Inside its 400,000 square-foot production center, about 300 employees transform aluminum and steel sheet metal into durable toolboxes. The manufacturing process begins with highly automated metal-forming equipment, and then goes through welding, powder coat painting and final assembly.
Knaack’s high-tech, automated machinery switches easily among product lines. After being constructed and welded, boxes are painted using powder coating technology, a dry finishing process where a fine powder spray is applied electrostatically. It’s a durable finish, and because it uses no solvent emissions, powder paint is environmentally friendly.
Seymour of Sycamore
From the first spray painting at the 1893 World’s Columbian Exposition to Ed Seymour’s astonishing aerosol paint can, spray paint has a long history in Chicagoland.
Seymour was selling an aluminum paint that he had created, when he devised a novelty spray gun for sales demonstrations. Based on insecticides already being sold in aerosol cans, Seymour and a local machine shop owner created a similar device and a means to fill it with paint. Their new device became so popular that Seymour soon found a better business opportunity: the clever aerosol can that still anchors the Sycamore business bearing his name.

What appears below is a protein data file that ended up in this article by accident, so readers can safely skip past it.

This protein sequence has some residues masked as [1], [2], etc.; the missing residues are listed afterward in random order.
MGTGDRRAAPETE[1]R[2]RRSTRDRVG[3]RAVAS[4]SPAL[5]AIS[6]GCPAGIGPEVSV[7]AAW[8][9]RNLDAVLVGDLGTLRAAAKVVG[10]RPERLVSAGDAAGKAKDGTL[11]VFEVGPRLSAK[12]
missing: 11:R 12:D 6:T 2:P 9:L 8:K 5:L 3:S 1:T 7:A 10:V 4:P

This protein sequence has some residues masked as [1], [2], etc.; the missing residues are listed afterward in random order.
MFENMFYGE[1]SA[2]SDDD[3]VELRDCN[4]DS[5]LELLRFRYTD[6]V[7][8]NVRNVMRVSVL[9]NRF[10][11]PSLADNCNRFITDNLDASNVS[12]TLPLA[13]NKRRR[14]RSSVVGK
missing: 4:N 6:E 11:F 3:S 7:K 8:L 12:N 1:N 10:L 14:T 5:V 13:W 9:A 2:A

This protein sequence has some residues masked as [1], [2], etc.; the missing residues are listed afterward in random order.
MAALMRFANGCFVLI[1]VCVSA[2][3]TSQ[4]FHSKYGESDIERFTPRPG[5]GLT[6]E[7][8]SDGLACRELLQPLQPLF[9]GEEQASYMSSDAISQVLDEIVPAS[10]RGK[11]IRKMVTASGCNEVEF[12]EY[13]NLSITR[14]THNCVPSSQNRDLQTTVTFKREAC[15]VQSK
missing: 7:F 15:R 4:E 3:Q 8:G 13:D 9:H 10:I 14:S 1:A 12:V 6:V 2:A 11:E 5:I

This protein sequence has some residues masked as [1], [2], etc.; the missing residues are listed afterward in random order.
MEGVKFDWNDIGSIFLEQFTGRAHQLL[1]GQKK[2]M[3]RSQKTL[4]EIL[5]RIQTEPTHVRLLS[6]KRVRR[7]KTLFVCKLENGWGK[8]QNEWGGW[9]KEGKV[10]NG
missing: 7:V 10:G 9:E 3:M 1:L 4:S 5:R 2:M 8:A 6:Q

For spray-on and brush-on applications, Seymour sells hundreds of paints, coatings and chemicals. It sells automotive sealants, rust inhibitors and finishes; industrial enamels, epoxies and sealants; primers and tree markers; lubricants and cleaners for contractors, manufacturers and automotive mechanics.
The company has even developed an “upside down” can that enables spraying for utility marking, traffic markers and athletic fields.
Seymour formulates and manufactures all of its paints and sprays on-site, combining a careful formula of solvents, resins, pigments, fillers and propellant. The cans come from a supplier, but they’re filled on-site.
An in-house graphics department produces price sheets and advertising, in addition to every label, including those for Seymour’s private-label customers.